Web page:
Oscar nominations — themes and trends

Just a few quick links to other people’s observations.

Brian D. Johnson of Maclean’s notes that this is turning out to be a very good year for Canadian films and nominees:

Some statistics wiz will have to do the math to confirm it. But at first glance this looks like the best year on record for Canada at the Oscars. With this morning’s announcement of the 80th annual Academy Award nominations, we can celebrate a whopping 10 citations for films directed by Canadians. They include four nominations for Juno, directed by Montreal-born Jason Reitman, including best picture, director, original screenplay—and a best actress nod for Halifax sensation Ellen Page. In a classic showdown between punk ingenue and iconic elder, Page will be competing against Julie Christie, named for her role as an Alzheimer’s patient in Sarah Polley’s directorial debut, Away From Her. The film also earned Polley a personal nomination for best adapted screenplay. Now a ridiculously mature 29 years old, Polley seems to be surrendering her “Canada’s sweetheart” title to the 20-year-old Page. But hey, there’s no reason Canada can’t accommodate two sweethearts; it’s a vast, cold country.

Other Canadian-directed movies honoured include David Cronenberg’s Eastern Promises, with Viggo Mortensen up for best actor. And he’ll be competing with Tommy Lee Jones, who stars in In the Valley of Elah, directed by that Canuck scientologist, Paul Haggis. Correct me if I’m wrong, but I can’t remember the last time two nominees in each of the major acting categories were in films directed by Canadians. Ever since Haggis rudely stole Cronenberg’s title for his Oscar-winning feature debut, Crash, Cronenberg has harboured a justifiable grudge against this Hollywood Canadian. Now they can play out their rivalry once more. Too bad Eastern Promises didn’t get recognized for best picture or best director. What does Cronenberg have to do? Wait for a lifetime achievement Oscar?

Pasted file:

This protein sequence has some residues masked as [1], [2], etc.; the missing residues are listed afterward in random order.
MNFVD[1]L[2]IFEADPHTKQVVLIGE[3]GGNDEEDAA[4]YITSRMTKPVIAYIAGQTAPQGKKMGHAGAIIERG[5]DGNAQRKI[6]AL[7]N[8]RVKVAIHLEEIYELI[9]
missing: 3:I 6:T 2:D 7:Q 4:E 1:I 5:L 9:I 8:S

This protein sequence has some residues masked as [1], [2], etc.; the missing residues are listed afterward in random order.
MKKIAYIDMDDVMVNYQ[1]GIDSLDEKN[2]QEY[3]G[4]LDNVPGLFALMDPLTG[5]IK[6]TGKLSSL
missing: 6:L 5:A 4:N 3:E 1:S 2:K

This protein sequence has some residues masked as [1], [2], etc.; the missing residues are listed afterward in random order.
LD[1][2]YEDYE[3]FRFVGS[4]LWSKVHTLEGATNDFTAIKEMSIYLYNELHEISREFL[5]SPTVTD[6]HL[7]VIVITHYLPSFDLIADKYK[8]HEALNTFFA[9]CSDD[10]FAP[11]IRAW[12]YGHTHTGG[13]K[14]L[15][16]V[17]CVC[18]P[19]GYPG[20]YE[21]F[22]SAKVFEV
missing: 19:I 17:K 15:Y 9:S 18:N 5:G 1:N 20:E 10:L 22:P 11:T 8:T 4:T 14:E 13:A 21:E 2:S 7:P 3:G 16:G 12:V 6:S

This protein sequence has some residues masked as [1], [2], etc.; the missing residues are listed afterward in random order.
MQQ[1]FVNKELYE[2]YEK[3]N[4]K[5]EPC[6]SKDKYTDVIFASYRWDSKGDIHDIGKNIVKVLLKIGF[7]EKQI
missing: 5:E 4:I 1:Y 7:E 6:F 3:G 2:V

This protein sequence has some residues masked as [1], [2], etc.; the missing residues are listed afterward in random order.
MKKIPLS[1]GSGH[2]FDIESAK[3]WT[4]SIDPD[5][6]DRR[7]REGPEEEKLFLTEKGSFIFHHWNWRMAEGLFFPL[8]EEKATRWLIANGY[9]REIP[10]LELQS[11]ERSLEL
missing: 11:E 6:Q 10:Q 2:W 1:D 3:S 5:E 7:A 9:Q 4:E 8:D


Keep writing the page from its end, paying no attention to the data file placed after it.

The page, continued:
Completing the Canadian nominations are two animated films shorts: Madame Tutli-Putli, a thrilling masterpiece of railway suspense from the NFB, directed by Chris Lavis and Maciek Szczerbowski; and Bravo!FACT’s I Met the Walrus, an inspired piece of baroque whimsy by Josh Raskin, which animates an audio interview by Toronto teenager Jerry Levitan with John Lennon during the fabled Toronto bed-in. . . .

Meanwhile, Variety notes that virtually all of the war-on-terror dramatic films, having already been snubbed by audiences, got snubbed by the Academy today, too — though war-on-terror films are well-represented in the documentary categories:

An entire subgenre was pretty much shut out: Aside from Tommy Lee Jones’ surprise nom for “In the Valley of Elah” and Philip Seymour Hoffman for “Charlie Wilson’s War,” the slate of Mideast-topical movies were ignored by Academy voters. That list includes “Rendition,” “Lions for Lambs,” “A Mighty Heart,” “The Kingdom,” “Redacted,” . . .

However, Kyle Smith notes that, even without the so-called war on terror, there was still lots of death and murder to go around:

This year the Oscars turned bloodier than an emergency room on a Saturday night in Detroit. All five of the Best Actor nominees are from movies about murder; four of the five Best Picture nominees are about bloody slaughter and in the sweet, nurturing Best Actress category we have a movie about a woman butchering Catholics, one about a tortured drug-addicted singer who dies in her 40s, and two about dying in a rest home. In the Supporting Actress category, there’s a film about a cold-blooded gangster who shoots people in the head in broad daylight and one about child kidnapping and murder. In the Supporting Actor category, there’s one in which the good guy is a mass killer called Jesse James.

If it weren’t for the movie about a guy in his 20s who starves to death, a lighthearted look at the Soviet invasion of Afghanistan and a romp of a tale about a 16-year-old’s unwanted pregnancy, there wouldn’t be anything happy about this year’s slate at all.